When Paul and Barnabas when down to Jerusalem to consult with the apostles about whether Gentiles ought to be compelled to be circumcised, the final word comes from James:
Therefore my judgment is that we should not trouble those of the Gentiles who turn to God, but should write to them to abstain from the things polluted by idols, and from sexual immorality, and from what has been strangled, and from blood. For from ancient generations Moses has had in every city those who proclaim him, for he is read every Sabbath in the synagogues.—Acts 15:19-21 (ESV)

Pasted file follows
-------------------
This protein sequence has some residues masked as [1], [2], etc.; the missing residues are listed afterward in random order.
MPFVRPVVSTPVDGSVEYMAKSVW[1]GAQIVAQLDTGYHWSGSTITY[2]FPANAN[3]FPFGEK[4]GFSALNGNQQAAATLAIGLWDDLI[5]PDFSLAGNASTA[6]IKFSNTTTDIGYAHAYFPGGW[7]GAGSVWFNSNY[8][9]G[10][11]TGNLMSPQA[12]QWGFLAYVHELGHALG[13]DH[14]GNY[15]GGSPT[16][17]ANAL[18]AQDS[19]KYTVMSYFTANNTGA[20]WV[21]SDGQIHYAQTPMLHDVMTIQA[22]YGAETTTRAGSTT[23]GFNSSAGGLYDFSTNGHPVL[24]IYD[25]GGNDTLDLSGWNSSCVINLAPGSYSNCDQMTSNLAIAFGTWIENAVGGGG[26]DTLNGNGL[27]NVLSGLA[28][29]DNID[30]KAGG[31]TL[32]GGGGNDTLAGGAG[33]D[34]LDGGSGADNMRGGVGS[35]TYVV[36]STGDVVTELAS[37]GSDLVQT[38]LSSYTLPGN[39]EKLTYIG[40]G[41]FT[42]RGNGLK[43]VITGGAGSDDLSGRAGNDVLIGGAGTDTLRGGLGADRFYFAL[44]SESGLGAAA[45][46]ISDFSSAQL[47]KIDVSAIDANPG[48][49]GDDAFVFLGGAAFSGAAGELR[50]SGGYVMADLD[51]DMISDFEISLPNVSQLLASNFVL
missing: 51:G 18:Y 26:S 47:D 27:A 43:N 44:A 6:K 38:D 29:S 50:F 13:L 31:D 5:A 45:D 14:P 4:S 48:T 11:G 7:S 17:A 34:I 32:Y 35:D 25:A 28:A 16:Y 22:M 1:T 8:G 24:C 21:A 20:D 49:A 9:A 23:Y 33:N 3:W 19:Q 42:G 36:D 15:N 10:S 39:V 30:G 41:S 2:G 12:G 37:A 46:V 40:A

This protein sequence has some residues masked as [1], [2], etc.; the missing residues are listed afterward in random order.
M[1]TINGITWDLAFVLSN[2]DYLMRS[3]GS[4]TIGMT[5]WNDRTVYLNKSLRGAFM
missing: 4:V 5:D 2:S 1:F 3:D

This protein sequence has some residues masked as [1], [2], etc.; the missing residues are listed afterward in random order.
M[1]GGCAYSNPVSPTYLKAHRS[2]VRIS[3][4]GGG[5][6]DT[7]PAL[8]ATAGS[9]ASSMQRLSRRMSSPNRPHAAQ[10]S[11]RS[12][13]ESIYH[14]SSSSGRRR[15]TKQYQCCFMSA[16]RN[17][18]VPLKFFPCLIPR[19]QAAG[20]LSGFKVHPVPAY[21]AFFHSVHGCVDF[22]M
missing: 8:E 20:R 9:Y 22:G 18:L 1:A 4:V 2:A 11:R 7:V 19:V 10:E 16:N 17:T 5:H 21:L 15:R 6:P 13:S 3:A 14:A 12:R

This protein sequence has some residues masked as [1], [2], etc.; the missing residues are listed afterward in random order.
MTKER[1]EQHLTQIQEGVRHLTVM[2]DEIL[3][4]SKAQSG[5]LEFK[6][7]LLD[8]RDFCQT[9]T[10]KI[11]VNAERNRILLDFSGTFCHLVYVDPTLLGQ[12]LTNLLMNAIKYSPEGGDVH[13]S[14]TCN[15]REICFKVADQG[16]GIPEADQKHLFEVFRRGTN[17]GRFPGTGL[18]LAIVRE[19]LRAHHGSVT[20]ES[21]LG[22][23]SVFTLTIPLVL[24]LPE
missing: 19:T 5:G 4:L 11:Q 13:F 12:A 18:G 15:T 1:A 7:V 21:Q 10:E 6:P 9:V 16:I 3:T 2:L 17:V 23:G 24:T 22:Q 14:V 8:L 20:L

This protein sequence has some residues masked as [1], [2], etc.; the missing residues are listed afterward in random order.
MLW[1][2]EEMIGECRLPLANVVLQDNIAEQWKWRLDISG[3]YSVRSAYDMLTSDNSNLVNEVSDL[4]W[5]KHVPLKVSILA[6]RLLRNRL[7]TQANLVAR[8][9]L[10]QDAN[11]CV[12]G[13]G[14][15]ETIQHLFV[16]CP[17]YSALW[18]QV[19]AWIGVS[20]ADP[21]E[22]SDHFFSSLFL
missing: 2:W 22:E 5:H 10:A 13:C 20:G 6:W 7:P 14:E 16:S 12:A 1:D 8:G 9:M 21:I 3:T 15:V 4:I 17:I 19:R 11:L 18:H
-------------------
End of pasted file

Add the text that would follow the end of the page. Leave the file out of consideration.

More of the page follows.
Paul seems to have interpreted this as meaning that the Mosaic Laws were not binding. (See Galatians.)
However, this interesting article presents the hypothesis that the ruling of the Jerusalem council in Acts 15 was never meant to replace the Torah but only to function as a guideline for acceptance of Gentiles into the community. It is then hypothesised further that the eventual learning of the Torah by Gentiles was the envisioned aim all along.
Does the text of Acts support this hypothesis?